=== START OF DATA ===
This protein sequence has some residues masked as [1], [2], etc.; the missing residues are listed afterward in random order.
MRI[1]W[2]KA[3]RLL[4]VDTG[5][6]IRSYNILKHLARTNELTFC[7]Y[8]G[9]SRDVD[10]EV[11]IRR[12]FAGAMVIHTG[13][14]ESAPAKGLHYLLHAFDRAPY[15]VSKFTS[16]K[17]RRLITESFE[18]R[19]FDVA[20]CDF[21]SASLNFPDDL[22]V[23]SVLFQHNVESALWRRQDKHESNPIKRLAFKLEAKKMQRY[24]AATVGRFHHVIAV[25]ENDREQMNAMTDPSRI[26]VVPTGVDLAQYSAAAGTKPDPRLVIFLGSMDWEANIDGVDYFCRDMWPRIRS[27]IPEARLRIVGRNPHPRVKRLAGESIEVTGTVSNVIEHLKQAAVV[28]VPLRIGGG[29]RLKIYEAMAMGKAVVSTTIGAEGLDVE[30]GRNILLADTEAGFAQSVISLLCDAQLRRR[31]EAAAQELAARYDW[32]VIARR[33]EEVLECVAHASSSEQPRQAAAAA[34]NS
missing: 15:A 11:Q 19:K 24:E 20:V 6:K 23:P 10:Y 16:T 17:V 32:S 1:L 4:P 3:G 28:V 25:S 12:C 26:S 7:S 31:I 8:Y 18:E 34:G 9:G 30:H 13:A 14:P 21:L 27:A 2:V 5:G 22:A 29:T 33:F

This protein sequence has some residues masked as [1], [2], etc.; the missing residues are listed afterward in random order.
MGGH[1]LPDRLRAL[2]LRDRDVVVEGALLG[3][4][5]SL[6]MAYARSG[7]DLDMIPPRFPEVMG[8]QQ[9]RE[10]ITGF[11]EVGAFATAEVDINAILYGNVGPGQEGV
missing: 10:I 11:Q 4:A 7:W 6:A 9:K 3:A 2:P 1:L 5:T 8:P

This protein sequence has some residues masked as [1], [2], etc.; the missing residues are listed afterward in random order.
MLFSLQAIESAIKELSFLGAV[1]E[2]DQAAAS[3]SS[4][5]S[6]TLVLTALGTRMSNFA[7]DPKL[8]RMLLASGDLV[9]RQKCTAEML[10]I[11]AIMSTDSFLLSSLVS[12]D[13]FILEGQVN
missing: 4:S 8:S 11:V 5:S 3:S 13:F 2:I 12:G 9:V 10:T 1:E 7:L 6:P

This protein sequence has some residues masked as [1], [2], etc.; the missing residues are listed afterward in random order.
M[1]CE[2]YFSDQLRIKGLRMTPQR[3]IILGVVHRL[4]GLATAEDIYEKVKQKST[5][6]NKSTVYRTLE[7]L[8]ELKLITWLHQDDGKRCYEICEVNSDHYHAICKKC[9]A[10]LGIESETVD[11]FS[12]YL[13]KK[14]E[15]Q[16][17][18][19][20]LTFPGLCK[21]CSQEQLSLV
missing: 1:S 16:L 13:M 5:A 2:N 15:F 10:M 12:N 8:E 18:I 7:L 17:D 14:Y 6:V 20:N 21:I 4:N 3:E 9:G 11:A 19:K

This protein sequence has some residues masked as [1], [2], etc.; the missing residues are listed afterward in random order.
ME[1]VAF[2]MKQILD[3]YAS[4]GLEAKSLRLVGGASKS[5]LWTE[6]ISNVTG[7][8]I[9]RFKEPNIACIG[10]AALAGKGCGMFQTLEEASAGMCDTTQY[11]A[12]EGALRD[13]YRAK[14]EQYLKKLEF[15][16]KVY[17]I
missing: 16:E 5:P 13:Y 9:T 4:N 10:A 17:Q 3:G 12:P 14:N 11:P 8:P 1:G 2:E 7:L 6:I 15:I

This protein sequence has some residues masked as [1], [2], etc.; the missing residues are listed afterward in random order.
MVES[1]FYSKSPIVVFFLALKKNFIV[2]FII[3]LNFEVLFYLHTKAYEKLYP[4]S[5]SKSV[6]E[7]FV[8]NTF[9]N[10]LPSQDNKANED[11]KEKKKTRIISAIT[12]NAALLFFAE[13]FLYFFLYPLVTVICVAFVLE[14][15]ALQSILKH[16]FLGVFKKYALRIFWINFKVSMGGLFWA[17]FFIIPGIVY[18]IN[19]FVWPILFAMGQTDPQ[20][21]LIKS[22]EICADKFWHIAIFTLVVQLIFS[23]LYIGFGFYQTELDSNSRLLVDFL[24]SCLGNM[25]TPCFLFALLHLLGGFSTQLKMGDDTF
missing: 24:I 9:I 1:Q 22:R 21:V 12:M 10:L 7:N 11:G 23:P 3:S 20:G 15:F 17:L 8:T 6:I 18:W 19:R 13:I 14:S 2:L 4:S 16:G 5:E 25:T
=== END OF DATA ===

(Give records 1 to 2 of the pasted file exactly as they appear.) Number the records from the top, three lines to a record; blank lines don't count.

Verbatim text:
This protein sequence has some residues masked as [1], [2], etc.; the missing residues are listed afterward in random order.
MRI[1]W[2]KA[3]RLL[4]VDTG[5][6]IRSYNILKHLARTNELTFC[7]Y[8]G[9]SRDVD[10]EV[11]IRR[12]FAGAMVIHTG[13][14]ESAPAKGLHYLLHAFDRAPY[15]VSKFTS[16]K[17]RRLITESFE[18]R[19]FDVA[20]CDF[21]SASLNFPDDL[22]V[23]SVLFQHNVESALWRRQDKHESNPIKRLAFKLEAKKMQRY[24]AATVGRFHHVIAV[25]ENDREQMNAMTDPSRI[26]VVPTGVDLAQYSAAAGTKPDPRLVIFLGSMDWEANIDGVDYFCRDMWPRIRS[27]IPEARLRIVGRNPHPRVKRLAGESIEVTGTVSNVIEHLKQAAVV[28]VPLRIGGG[29]RLKIYEAMAMGKAVVSTTIGAEGLDVE[30]GRNILLADTEAGFAQSVISLLCDAQLRRR[31]EAAAQELAARYDW[32]VIARR[33]EEVLECVAHASSSEQPRQAAAAA[34]NS
missing: 15:A 11:Q 19:K 24:E 20:V 6:K 23:P 10:Y 16:T 17:V 32:S 1:L 4:P 3:G 28:V 25:S 12:C 26:S 7:S 31:I 8:Y 18:E 34:G 9:G 30:H 13:A 14:P 21:L 27:A 2:V 5:G 22:A 29:T 33:F

This protein sequence has some residues masked as [1], [2], etc.; the missing residues are listed afterward in random order.
MGGH[1]LPDRLRAL[2]LRDRDVVVEGALLG[3][4][5]SL[6]MAYARSG[7]DLDMIPPRFPEVMG[8]QQ[9]RE[10]ITGF[11]EVGAFATAEVDINAILYGNVGPGQEGV
missing: 10:I 11:Q 4:A 7:W 6:A 9:K 3:A 2:P 1:L 5:T 8:P